Artificial Pollination

In species where self-sterility predominates, artificial pollination is necessary. Pollen must be transferred by hand from one flower to the stigma of another flower on a separate plant.

For the best chance of successful pollination, it is wise to fertilize different flowers by transferring pollen from other flowers situated as far away as possible. If possible, flowers from different floral stalks should be used. In Aponogeton, Echinodorus, and Sagittaria it is common for a single plant to develop 2 or 3 stalks at one time.

As a practical point it has proved useful to fertilize a flower with a mixture of pollens from both its own species and a different but closely related species. If, for example, the self-sterile Echino-dorus paniculatus and the self-fertile E. cordijolius bloom at the same time, E. paniculatus can be pollinated by a mixture of the pollens of both species. This method is used in other branches of horticulture and experiments have shown that by this means seeds of the self-sterile species of Echinodorus can be readily obtained. The pollen of another species makes possible the fertilization of flowers by the proper pollen, but no hybrids will develop.

The technique of artificial pollination is not difficult to master. The pollen of one flower is transferred to another by means of a fine brush. In species that produce many flowers pollination can be accomplished by picking flowers and rubbing the mature anthers against the stigmas of other flowers or by shaking off yellowish clouds of pollen into the flowers which are to be fertilized. Pollination should take place in the morning about 10;00 or 11:00, as the pollen is not mature earlier than this and is not loose on the anthers.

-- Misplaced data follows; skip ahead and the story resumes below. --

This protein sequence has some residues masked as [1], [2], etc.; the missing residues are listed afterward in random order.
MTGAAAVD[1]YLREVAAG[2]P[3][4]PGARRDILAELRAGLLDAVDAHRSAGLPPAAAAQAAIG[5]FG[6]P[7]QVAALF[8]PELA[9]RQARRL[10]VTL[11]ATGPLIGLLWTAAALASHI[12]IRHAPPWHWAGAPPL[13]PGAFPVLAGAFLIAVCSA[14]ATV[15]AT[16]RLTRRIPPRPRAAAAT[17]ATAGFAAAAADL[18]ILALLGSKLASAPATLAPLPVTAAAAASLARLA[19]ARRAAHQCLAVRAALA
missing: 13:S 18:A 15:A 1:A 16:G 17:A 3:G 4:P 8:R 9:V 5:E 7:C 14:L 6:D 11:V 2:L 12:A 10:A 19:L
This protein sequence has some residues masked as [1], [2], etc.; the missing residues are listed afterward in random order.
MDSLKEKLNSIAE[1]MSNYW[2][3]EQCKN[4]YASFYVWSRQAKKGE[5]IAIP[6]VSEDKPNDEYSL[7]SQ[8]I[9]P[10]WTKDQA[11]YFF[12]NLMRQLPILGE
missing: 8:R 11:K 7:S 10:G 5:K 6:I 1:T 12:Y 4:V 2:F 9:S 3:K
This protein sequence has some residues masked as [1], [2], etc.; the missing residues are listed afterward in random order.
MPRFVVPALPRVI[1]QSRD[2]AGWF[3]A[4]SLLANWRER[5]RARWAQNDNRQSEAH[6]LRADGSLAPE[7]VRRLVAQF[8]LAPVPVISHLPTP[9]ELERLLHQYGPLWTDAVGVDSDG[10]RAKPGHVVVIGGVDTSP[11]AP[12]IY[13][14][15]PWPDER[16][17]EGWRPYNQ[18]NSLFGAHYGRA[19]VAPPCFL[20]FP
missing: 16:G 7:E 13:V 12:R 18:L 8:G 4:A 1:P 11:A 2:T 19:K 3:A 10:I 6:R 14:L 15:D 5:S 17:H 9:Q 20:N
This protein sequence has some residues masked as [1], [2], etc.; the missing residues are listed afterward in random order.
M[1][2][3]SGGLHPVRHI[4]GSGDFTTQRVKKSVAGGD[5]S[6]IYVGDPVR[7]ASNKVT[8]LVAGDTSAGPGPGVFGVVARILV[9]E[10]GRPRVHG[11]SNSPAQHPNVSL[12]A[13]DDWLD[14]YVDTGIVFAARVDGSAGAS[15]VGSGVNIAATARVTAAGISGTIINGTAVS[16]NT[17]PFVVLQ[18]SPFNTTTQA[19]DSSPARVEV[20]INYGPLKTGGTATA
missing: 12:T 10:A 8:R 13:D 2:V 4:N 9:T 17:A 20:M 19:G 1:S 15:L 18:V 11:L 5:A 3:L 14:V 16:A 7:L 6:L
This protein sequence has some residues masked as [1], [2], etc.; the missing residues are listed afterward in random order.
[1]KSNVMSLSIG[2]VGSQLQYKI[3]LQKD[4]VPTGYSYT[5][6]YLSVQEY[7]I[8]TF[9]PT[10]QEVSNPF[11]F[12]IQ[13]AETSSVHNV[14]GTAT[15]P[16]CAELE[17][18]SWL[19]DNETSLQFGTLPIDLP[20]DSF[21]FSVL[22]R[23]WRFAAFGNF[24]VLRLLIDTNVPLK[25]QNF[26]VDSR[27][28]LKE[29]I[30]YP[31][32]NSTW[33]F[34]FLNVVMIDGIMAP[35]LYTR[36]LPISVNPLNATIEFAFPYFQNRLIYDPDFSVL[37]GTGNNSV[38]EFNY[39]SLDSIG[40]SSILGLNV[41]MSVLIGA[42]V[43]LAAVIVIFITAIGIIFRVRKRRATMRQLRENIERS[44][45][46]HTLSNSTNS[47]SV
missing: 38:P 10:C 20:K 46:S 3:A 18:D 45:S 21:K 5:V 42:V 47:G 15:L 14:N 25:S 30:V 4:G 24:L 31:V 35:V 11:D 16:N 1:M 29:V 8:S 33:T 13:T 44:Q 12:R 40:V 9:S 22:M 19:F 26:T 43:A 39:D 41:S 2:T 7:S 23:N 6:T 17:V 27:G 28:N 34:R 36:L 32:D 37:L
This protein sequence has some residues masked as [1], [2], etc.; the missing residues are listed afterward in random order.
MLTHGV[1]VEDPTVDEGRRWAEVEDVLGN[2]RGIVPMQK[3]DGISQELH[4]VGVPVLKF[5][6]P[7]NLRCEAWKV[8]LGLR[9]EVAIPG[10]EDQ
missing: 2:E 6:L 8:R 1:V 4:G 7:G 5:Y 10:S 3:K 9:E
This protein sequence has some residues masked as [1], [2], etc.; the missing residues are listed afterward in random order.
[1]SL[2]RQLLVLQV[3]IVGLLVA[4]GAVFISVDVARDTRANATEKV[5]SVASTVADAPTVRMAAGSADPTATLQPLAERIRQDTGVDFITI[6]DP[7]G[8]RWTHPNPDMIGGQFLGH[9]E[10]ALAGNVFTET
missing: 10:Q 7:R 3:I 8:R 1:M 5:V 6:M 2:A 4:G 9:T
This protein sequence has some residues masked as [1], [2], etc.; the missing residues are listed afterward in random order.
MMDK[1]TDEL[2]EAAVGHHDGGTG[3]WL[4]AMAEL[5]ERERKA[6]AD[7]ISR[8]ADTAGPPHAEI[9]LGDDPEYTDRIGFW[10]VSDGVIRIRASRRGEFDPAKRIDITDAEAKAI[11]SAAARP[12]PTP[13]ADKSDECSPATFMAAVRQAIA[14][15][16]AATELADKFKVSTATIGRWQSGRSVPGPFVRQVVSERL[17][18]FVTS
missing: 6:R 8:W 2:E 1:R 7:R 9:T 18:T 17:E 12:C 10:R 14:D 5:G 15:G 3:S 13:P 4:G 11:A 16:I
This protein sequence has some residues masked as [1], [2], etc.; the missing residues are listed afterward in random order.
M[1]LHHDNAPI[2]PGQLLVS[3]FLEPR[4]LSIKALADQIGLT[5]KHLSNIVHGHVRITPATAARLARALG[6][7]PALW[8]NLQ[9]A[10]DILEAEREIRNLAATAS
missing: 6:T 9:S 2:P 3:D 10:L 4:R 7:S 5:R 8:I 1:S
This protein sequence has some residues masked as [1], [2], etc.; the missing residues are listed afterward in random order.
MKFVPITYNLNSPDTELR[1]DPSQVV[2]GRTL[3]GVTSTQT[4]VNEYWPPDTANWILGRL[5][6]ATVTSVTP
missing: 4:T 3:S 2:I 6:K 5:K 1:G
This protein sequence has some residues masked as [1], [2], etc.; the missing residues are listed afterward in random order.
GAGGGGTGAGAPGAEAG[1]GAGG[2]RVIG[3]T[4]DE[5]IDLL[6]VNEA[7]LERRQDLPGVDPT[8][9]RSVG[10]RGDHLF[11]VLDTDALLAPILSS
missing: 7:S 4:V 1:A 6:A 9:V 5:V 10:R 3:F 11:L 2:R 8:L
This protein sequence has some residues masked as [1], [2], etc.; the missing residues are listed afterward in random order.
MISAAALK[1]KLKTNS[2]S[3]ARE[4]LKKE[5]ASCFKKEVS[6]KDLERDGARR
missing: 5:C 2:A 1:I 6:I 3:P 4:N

We have not yet had any experience with the pollination of some popular species of aquarium plants, such as cryptocorynes, which are undoubtedly self-sterile. The pollen perhaps is transferred in these pi ants "by small insects attracted to the spathes. Perhaps only one species of insect is able to enter the flower and carry pollen, and it has not been imported with the plants. This is also a possible reason why Vallisneria, although flowering readily, does not produce seeds in the aquarium.

The Aponogeton species are self-fertile, responding to pollen from the same or different plants. The production of seed is heavily dependent on the environment, and the complicated conditions for successful seeding are described fully in the introduction to the family Aponogetonaceae.

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